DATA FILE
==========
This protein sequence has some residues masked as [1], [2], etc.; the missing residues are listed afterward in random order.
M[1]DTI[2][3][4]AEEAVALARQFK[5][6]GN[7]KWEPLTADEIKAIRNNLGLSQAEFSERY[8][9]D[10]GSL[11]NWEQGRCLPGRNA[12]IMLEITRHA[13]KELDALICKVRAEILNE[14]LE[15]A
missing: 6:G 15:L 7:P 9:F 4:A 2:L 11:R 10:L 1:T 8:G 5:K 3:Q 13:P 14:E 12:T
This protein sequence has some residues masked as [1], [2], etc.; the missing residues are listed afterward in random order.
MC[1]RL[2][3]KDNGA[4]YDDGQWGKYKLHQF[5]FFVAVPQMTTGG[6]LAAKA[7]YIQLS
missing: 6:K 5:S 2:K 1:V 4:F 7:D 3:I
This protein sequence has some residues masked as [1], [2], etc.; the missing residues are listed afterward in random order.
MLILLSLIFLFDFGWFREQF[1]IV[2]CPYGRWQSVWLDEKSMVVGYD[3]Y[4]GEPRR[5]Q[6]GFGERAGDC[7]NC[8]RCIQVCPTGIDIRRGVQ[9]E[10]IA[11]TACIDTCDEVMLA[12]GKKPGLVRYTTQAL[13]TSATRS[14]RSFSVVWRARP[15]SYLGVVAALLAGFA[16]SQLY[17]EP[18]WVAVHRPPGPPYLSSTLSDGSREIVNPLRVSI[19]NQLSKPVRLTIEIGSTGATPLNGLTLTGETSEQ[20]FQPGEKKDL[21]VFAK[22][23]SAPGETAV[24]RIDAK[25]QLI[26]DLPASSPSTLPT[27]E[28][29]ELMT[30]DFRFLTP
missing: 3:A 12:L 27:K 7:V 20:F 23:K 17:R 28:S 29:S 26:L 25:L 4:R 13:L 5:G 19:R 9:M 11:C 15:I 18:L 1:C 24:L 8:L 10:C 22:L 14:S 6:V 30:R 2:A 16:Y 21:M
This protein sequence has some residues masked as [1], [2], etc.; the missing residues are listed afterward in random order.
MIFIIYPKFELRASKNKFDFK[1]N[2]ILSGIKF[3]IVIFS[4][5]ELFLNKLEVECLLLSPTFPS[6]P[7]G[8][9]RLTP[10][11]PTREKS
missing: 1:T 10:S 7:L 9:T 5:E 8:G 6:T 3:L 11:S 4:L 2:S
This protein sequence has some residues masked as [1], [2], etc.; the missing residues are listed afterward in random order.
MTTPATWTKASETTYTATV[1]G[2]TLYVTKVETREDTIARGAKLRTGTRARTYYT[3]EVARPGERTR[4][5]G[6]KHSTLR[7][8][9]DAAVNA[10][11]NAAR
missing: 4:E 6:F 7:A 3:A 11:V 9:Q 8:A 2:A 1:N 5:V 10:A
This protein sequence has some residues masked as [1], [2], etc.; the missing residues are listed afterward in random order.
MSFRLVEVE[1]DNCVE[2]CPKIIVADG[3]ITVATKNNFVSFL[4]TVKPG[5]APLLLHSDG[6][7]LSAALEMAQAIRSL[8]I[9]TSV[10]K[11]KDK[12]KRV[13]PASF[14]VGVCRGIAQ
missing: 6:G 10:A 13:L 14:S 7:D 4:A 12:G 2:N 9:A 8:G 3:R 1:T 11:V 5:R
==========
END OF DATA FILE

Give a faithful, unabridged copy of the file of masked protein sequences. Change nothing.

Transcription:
This protein sequence has some residues masked as [1], [2], etc.; the missing residues are listed afterward in random order.
M[1]DTI[2][3][4]AEEAVALARQFK[5][6]GN[7]KWEPLTADEIKAIRNNLGLSQAEFSERY[8][9]D[10]GSL[11]NWEQGRCLPGRNA[12]IMLEITRHA[13]KELDALICKVRAEILNE[14]LE[15]A
missing: 6:G 15:L 7:P 9:F 4:A 2:L 11:R 10:L 1:T 8:G 5:K 3:Q 13:P 14:E 12:T
This protein sequence has some residues masked as [1], [2], etc.; the missing residues are listed afterward in random order.
MC[1]RL[2][3]KDNGA[4]YDDGQWGKYKLHQF[5]FFVAVPQMTTGG[6]LAAKA[7]YIQLS
missing: 6:K 5:S 2:K 1:V 4:F 7:D 3:I
This protein sequence has some residues masked as [1], [2], etc.; the missing residues are listed afterward in random order.
MLILLSLIFLFDFGWFREQF[1]IV[2]CPYGRWQSVWLDEKSMVVGYD[3]Y[4]GEPRR[5]Q[6]GFGERAGDC[7]NC[8]RCIQVCPTGIDIRRGVQ[9]E[10]IA[11]TACIDTCDEVMLA[12]GKKPGLVRYTTQAL[13]TSATRS[14]RSFSVVWRARP[15]SYLGVVAALLAGFA[16]SQLY[17]EP[18]WVAVHRPPGPPYLSSTLSDGSREIVNPLRVSI[19]NQLSKPVRLTIEIGSTGATPLNGLTLTGETSEQ[20]FQPGEKKDL[21]VFAK[22][23]SAPGETAV[24]RIDAK[25]QLI[26]DLPASSPSTLPT[27]E[28][29]ELMT[30]DFRFLTP
missing: 3:A 12:L 27:K 7:V 20:F 23:K 17:R 28:S 29:S 26:L 25:L 4:R 13:L 5:G 19:R 9:M 11:C 15:I 18:L 1:C 24:L 8:L 10:C 22:L 14:S 6:V 30:R 2:A 16:Y 21:M
This protein sequence has some residues masked as [1], [2], etc.; the missing residues are listed afterward in random order.
MIFIIYPKFELRASKNKFDFK[1]N[2]ILSGIKF[3]IVIFS[4][5]ELFLNKLEVECLLLSPTFPS[6]P[7]G[8][9]RLTP[10][11]PTREKS
missing: 1:T 10:S 7:L 9:T 5:E 8:G 6:T 3:L 11:S 4:L 2:S
This protein sequence has some residues masked as [1], [2], etc.; the missing residues are listed afterward in random order.
MTTPATWTKASETTYTATV[1]G[2]TLYVTKVETREDTIARGAKLRTGTRARTYYT[3]EVARPGERTR[4][5]G[6]KHSTLR[7][8][9]DAAVNA[10][11]NAAR
missing: 4:E 6:F 7:A 3:A 11:V 9:Q 8:A 2:A 1:N 5:V 10:A
This protein sequence has some residues masked as [1], [2], etc.; the missing residues are listed afterward in random order.
MSFRLVEVE[1]DNCVE[2]CPKIIVADG[3]ITVATKNNFVSFL[4]TVKPG[5]APLLLHSDG[6][7]LSAALEMAQAIRSL[8]I[9]TSV[10]K[11]KDK[12]KRV[13]PASF[14]VGVCRGIAQ
missing: 6:G 10:A 13:L 14:S 7:D 4:A 12:G 2:N 9:A 8:G 3:R 1:T 11:V 5:R